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Writing Prompt Result: Heather Hawke

images-2I have to find out if I can take Nat with me. Although winter air stings my nose, I can remember the scent of him. When warned of the gruesome consequences of taking passengers, I’d shivered with the other recruits. Still, I didn’t know anybody who’d actually tried.

I start to walk so fast, snow flies up and sticks to my skirts, making me look like I’ve been dipped in powdered sugar. A man in a top hat passes me with a cocked eyebrow. I flush. If Nat could be here, he’d tease me until I pelted him with snowballs.

Lovers are always hard to leave behind, but Nat is different. Reassignment is a bitch.

I ease a finger along the bottom edge of my corset. I’ll be grateful when I can leave the year 1886 and strip down to the flapper dress underneath.

I face a line of coal dust blackened grand residences lining the side of the park. In forty years the house at the very center of the block will be a flophouse and Nat will rent a quarter room in the attic.

When she first laid eyes on me, his mother sniffed, “Na-tha-an-i-el (she always shoehorned two extra syllables into his name), I didn’t raise you to bring home a painted, jazz-dancing Jezebel.”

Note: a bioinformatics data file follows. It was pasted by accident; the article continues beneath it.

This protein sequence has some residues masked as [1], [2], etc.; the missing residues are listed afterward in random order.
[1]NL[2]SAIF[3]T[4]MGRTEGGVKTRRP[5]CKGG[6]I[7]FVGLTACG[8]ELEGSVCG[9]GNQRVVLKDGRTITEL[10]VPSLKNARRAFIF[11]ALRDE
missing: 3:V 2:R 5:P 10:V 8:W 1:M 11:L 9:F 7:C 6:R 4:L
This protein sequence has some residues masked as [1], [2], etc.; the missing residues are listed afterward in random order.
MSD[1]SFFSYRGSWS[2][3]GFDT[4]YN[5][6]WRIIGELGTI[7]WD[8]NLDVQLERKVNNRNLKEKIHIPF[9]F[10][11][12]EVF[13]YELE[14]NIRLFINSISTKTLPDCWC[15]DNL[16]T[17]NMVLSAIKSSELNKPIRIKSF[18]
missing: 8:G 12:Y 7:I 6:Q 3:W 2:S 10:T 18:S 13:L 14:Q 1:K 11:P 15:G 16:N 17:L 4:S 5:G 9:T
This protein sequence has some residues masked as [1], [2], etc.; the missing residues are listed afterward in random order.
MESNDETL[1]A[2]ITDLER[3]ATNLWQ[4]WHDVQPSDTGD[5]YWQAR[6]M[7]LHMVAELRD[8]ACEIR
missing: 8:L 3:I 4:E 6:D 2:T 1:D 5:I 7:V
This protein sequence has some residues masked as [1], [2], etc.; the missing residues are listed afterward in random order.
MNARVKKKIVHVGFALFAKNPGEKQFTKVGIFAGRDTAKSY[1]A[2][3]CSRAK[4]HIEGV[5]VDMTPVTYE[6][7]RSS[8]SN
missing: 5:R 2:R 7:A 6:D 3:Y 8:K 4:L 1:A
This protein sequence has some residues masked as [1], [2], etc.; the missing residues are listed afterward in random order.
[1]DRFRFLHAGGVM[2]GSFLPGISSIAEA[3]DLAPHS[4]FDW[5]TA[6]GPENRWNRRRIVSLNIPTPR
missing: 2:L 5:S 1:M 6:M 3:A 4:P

Nat fled their upperside bungalow soon after. When I last passed through 1926, I’d laughed at how he could only stand straight in one corner of his apartment. His smile was slow, like a rising sun. “I’ll crawl under greater weights than this roof to be with you.” He knelt and nuzzled my stomach. I bent down myself to kiss him, and afterwards, well, we hadn’t needed to stand anymore.

That will be a hot summer night. Today, snowflakes gather on my lashes. I blink them away like frozen tears. In two more jumps, I will pass Nat by forever.

I have to find out if I can take him with me to my next assignment. Nat won’t be alive in 2014 and I’ll never be able to come back again.

The man in the top hat stops at the roadside. If I can take him to 1926, Nat should survive a jump too.

As the man raises an arm to hail a hansom cab, a stretch of bare skin shows between his topcoat’s sleeve and glove. It’s all I need.

I jog as fast as my skirts will let me, then I am inches from taking the man to 1926. He could die. I snatch my hand back, then sprawl onto the road. All I can see are waving hooves. The cabbie’s curses finally reach me. “Half a bubble off plumb, you are…”

I rise to my feet. The horse snorts, but already lowers his head placidly. He doesn’t object as I put my arms around his neck. I jump.

It is 1926 and I hold a horse’s skeleton in my arms. Oh, Nat.

Heather Hawke is an Ecologist who finds chasing butterflies and slogging through marshes useful for writing young adult science fiction since nature’s truth really is stranger than fiction. She remembers life is short so flies as a sport pilot, zips around on a little yellow motorcycle or electric skateboard and fends off accusations of insanity. heatherhawke.com

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Writing Prompt Result: J. M. Cooper

images“Tally.”  Mom reached into her monogrammed tote bag. “You mind telling me where this came from?”